• Landed successfully on – August 23, 2023.
      • Achievements:
        • Detected the presence of Sulphur, calcium, and many metals such as iron, chromium, titanium, manganese, and aluminum on the lunar surface.
        • Detected the presence of oxygen in the form of ilmenite (FeTiO3) in the soil.
        • RAMBHA reported relatively low plasma densities above the lunar surface varying from 5 to 30 million electrons per m³.
        • Vikram lander recorded a ‘moonquake’ and detected an ultra-thin layer of plasma in the lunar atmosphere.

      Prime Minister Narendra Modi declared August 23, the day on which the Chandrayaan 3 landed on the south pole of the Moon as the 'National Space Day.'

      The touchdown point of the Vikram lander would henceforth be known as 'Shiv Shakti pointand the crash site of the failed Chandrayaan-2 mission in 2019 as 'Tiranga point.'

      Mission NameImpact Points / Landing Point
      Chandrayaan 1Jawahar Point
      Chandrayaan 2Tiranga Point
      Chandrayaan 3Shivshakti Point

      Earlier in June 2023, India became the 27th signatory of the Artemis Accords, a non-binding bilateral agreement initiated by NASA with the goal of returning humans to the Moon by 2025. 

      As of September 2, 2023, the Pragyan rover had entered a 'sleep' mode after completing its assigned tasks.

      Chandrayaan-3 & the Kerala Connection

      Six public sector enterprises and 20 private companies from Kerala played a crucial role in supplying vital components for the engine parts of the country's third lunar mission, according to Kerala State Industries Minister P. Rajeev.  

      This comprises 20 commercial enterprises as well as PSUs such as KELTRON, KMML, SIFL, TCC, KAL, and SIDCO. 

       The Titanium Sponge Plant at KMML, which was established utilizing technology pioneered by DRDO's Defence Metallurgical Research Laboratory (DMRL), delivered titanium sponge metal for the engine components of India's ambitious Moon mission Chandrayaan-3.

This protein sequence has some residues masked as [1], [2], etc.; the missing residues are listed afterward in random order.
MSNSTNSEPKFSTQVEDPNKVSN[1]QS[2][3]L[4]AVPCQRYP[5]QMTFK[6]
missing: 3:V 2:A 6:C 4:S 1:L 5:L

TCC delivered more than 350 tonnes of sodium chlorate crystals, and SIFL key fittings components whereas Keltron's expertise was crucial in the production of 41 electronics module packages.

      • The visible dark and light patches of the Near side of the Moon (the side which always faces the earth) are known as – Maria.
      • The largest, deepest, and oldest basin recognized impact basin on the moon – Aitken Basin Edge of the South Pole.
      • The nickname of the launcher of Chandrayaan 3, GSLV Mk III – Fat Boy.
      • S. Somanath – Sreedhara Panicker Somanath.
        • 10th ISRO Chairman.
        • 5th Malayali ISRO Chairman.
        • Secretary of Department of Space.
        • Ex-officio chairman of both the Space Commission
        • Belong to  – Thuravoor, Alappuzha.
        • Served as – 
          • Director of Vikram Sarabhai Space Centre (2018-2022).
          • Director of Liquid Propulsion Systems Centre (2015-2018).
      • Malayali ISRO Chairmans so far – (5)
        • MGK Menon (1972), K. Kasthurirangan (1994-2003), G. Madhavan Nair (2003-2009), K. Radhakrishnan (2009-2014), S. Somanath (2022).
      • On which date Chandrayan of India was launched? 2008 October 22. (Eligibility Test for Lab Assistant in KHSE, 2019)
      • Which of the following statements are applicable to the Chandrayaan-1 Mission? (Welfare Organiser, 2022)
        1. It was launched in 22 October 2008.
        2. Launch vehicle is PSLV-C11.
        3. It aimed to understand lunar volcanic processes.
        4. The Mission aims to make a soft landing on the surface of the moon

      Thanks for reading!!!